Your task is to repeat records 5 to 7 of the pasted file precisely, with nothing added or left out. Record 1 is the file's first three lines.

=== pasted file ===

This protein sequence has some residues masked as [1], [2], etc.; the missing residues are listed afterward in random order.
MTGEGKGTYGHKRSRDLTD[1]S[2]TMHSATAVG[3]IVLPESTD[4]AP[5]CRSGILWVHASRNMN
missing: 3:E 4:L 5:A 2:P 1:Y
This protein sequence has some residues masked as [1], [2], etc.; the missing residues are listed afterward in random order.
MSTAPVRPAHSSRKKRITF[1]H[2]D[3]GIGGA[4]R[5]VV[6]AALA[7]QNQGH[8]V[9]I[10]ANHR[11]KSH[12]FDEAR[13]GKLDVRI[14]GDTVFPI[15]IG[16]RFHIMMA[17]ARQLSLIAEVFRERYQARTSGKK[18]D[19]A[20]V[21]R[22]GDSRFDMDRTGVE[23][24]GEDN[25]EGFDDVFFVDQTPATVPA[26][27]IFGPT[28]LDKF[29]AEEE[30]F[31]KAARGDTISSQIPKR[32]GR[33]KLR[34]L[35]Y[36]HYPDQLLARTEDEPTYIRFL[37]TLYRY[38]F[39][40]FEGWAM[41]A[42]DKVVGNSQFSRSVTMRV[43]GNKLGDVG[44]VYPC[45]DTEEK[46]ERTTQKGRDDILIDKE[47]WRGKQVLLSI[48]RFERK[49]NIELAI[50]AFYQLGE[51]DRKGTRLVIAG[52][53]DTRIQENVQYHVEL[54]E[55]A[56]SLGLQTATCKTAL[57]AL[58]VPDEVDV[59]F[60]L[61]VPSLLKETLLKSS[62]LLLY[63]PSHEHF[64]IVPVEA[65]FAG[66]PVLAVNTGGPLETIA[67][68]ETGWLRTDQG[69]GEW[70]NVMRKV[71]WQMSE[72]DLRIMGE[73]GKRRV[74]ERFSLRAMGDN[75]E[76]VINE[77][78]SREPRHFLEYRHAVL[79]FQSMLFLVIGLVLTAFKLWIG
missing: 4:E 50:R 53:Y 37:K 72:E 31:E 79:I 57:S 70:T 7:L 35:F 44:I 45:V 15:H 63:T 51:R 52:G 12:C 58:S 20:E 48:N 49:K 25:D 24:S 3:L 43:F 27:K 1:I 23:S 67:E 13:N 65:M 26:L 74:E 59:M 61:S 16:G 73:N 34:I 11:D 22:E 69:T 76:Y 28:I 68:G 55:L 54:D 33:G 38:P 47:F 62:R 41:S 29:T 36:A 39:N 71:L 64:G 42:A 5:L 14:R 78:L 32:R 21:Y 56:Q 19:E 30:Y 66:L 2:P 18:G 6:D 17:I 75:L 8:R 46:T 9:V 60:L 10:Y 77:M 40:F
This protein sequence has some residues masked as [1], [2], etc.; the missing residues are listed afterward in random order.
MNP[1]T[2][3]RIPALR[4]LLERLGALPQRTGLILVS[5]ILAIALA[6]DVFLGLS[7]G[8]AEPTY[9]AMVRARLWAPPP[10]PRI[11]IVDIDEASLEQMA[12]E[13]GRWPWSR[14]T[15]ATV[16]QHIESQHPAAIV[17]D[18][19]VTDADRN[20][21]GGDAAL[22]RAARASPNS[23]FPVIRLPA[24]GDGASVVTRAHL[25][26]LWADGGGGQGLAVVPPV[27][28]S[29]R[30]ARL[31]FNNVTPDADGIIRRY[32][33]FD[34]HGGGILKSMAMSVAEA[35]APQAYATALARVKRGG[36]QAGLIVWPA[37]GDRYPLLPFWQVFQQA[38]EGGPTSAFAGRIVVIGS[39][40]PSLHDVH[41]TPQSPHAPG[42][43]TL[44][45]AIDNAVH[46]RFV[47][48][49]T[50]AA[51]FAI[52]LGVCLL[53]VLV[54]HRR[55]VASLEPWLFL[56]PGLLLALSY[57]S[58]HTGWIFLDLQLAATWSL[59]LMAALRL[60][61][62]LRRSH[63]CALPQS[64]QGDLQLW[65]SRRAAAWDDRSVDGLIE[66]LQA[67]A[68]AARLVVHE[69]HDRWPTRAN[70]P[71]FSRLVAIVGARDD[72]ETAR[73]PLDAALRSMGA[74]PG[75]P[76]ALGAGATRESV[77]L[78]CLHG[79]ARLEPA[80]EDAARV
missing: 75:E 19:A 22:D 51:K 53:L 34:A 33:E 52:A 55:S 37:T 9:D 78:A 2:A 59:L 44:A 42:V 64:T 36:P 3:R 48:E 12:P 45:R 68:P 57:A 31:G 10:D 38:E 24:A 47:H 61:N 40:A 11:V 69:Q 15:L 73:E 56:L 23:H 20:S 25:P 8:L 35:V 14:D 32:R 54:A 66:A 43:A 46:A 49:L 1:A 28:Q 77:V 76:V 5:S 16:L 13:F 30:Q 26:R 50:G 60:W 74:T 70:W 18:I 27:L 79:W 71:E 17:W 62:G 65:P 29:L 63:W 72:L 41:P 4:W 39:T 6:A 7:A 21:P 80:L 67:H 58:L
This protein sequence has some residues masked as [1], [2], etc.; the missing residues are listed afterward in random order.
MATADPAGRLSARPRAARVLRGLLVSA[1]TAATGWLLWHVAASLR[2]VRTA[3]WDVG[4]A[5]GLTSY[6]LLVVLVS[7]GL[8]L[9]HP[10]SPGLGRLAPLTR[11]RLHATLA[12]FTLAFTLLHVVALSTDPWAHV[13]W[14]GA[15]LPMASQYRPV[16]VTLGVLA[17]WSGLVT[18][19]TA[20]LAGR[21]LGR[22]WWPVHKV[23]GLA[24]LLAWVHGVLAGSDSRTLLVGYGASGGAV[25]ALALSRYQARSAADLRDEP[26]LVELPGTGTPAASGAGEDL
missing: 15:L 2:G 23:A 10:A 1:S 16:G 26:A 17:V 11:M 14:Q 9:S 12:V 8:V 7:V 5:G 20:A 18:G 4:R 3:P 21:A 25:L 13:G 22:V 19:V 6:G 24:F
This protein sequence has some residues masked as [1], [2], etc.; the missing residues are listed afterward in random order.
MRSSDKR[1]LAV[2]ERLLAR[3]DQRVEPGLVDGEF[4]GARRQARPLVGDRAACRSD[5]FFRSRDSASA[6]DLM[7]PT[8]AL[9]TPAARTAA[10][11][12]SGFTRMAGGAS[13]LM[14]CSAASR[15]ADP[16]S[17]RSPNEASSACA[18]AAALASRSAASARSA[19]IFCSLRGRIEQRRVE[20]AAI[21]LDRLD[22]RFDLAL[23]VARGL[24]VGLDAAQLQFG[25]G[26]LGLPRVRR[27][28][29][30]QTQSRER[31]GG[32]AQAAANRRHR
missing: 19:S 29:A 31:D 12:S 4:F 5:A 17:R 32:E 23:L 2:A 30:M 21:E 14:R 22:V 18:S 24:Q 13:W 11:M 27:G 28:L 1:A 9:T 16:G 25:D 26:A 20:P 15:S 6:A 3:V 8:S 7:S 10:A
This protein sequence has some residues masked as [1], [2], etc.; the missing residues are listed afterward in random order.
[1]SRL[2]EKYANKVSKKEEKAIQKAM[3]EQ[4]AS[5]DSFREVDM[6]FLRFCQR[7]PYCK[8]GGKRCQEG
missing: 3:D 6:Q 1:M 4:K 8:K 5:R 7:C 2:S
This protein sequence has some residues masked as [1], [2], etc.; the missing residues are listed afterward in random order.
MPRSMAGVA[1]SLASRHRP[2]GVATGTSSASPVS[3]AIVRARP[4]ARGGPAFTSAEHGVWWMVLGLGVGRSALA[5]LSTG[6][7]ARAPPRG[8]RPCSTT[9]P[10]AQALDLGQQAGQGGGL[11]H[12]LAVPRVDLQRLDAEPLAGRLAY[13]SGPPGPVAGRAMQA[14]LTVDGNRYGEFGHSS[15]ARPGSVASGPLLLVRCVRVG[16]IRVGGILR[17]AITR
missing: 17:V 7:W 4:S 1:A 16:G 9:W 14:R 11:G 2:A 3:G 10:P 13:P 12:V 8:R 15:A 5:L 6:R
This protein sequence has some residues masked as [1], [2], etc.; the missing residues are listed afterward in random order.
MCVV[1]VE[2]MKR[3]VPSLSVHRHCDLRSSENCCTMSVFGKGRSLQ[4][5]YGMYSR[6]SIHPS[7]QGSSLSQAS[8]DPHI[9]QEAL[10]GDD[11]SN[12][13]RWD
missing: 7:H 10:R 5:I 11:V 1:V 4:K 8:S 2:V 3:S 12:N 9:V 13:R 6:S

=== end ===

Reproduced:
This protein sequence has some residues masked as [1], [2], etc.; the missing residues are listed afterward in random order.
MRSSDKR[1]LAV[2]ERLLAR[3]DQRVEPGLVDGEF[4]GARRQARPLVGDRAACRSD[5]FFRSRDSASA[6]DLM[7]PT[8]AL[9]TPAARTAA[10][11][12]SGFTRMAGGAS[13]LM[14]CSAASR[15]ADP[16]S[17]RSPNEASSACA[18]AAALASRSAASARSA[19]IFCSLRGRIEQRRVE[20]AAI[21]LDRLD[22]RFDLAL[23]VARGL[24]VGLDAAQLQFG[25]G[26]LGLPRVRR[27][28][29][30]QTQSRER[31]GG[32]AQAAANRRHR
missing: 19:S 29:A 31:D 12:S 4:F 5:A 17:R 32:E 23:L 2:A 30:M 21:E 14:R 22:V 18:S 24:Q 13:W 11:M 27:G 28:L 1:A 9:T 16:G 25:D 26:A 20:P 15:S 6:A 3:V 8:S 7:S 10:A
This protein sequence has some residues masked as [1], [2], etc.; the missing residues are listed afterward in random order.
[1]SRL[2]EKYANKVSKKEEKAIQKAM[3]EQ[4]AS[5]DSFREVDM[6]FLRFCQR[7]PYCK[8]GGKRCQEG
missing: 3:D 6:Q 1:M 4:K 8:K 5:R 7:C 2:S
This protein sequence has some residues masked as [1], [2], etc.; the missing residues are listed afterward in random order.
MPRSMAGVA[1]SLASRHRP[2]GVATGTSSASPVS[3]AIVRARP[4]ARGGPAFTSAEHGVWWMVLGLGVGRSALA[5]LSTG[6][7]ARAPPRG[8]RPCSTT[9]P[10]AQALDLGQQAGQGGGL[11]H[12]LAVPRVDLQRLDAEPLAGRLAY[13]SGPPGPVAGRAMQA[14]LTVDGNRYGEFGHSS[15]ARPGSVASGPLLLVRCVRVG[16]IRVGGILR[17]AITR
missing: 17:V 7:W 4:S 1:A 16:G 9:W 14:R 11:G 2:A 3:G 10:P 13:P 12:V 8:R 15:A 5:L 6:R